As canine nutrition consultants, we know that there isn’t a one size-fits-all-solution when dogs begin to refuse food and it depends on health status, but at least one (and hopefully more) of these things can help:
- Change the diet (be sure it’s balanced) Dogs can associate feeling nauseous with something they ate in the past that seemed to have caused the nausea, and if that something happens to be the usual diet, food aversion happens quickly.
- Change the feeding bowl. A flat plate can seem attractive to a dog who usually eats from a bowl. Some dogs refuse any type of feeding utensil, but will eat food off a placemat on the floor.
- Sometimes an area of a room or even an entire room becomes a “bad place”. Negative experiences like nausea and vomiting may be related to that location. Try another place in that same room, or feed the dog in different room.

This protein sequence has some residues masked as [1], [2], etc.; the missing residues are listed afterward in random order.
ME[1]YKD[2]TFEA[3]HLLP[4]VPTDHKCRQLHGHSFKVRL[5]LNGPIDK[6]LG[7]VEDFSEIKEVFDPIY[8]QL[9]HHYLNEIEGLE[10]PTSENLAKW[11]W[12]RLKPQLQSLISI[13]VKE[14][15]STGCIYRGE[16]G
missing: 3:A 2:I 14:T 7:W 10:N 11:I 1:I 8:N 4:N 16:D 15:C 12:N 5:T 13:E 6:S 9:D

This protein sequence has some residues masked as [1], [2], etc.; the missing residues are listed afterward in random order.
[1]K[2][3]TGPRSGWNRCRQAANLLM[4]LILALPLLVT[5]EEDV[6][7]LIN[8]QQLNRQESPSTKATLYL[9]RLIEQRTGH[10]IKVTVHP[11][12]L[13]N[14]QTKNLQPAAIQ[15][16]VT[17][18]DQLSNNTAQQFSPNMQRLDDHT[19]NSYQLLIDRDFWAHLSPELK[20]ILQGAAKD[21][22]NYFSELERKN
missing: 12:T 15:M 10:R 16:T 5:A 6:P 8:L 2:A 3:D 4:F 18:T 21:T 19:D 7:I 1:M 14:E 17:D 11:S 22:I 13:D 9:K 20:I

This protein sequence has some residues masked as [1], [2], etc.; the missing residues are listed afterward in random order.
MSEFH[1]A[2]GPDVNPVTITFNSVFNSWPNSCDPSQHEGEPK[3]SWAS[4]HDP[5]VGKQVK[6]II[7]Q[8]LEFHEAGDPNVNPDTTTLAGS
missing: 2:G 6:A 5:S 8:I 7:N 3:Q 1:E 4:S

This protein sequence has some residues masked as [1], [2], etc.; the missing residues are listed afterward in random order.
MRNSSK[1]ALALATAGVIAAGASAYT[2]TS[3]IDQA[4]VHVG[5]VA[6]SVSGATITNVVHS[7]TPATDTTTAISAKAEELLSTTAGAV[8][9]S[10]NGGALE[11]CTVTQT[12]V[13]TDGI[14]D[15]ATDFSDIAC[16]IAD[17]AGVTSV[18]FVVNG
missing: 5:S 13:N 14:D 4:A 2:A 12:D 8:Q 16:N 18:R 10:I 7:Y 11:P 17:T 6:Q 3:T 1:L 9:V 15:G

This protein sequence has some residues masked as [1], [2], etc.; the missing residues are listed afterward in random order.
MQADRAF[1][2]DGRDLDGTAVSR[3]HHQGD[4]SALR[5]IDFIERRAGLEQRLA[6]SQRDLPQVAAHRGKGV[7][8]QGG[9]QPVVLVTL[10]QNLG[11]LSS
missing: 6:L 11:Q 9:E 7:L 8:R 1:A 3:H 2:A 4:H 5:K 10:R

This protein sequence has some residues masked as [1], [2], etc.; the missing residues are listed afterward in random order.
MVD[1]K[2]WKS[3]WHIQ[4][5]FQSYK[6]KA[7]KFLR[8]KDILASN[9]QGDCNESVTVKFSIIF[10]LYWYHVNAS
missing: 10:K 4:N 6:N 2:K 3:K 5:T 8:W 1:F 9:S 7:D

- Change the texture of food. If soft foods are usually fed, try something crunchy like dehydrated bits of meat sprinkled over regular food, crushed rice cake (just a little), etc. If hard foods are usually fed, switch to soft foods like boiled chicken, poached fish, etc.
- Try a different temperature of food. Warm it up or try it cold. Most dogs prefer warm food, but some are eager even for some frozen foods like peas, or a frozen ice cube of chicken broth to lap at.
- The sense of smell may be altered for some dogs. Stronger scents seem to gain attention. Try a drizzle of canned sardine juice on food, a sprinkle of Parmesan cheese, dollop of tomato paste, baby food (chicken in broth is a favorite), or poach liver in a good amount of water, so you can drizzle the liver juice on food. Freeze leftover broth in an ice cube tray for easy warm-up as needed. Here’s how to do it.
- Dogs are masters at body language, and when you worry, the dog worries too. Feeding a bite of cheese with a combination of dread and hope doesn’t work. Make it a happy game. Hid a pill in cheese? First tiny bite has nothing it in, second bite has nothing in it, third has the pill and fourth has nothing in it again.
Be sure to feed a diet that’s correct for your particular dog and his/her health challenges and keep your chin up. You can do this!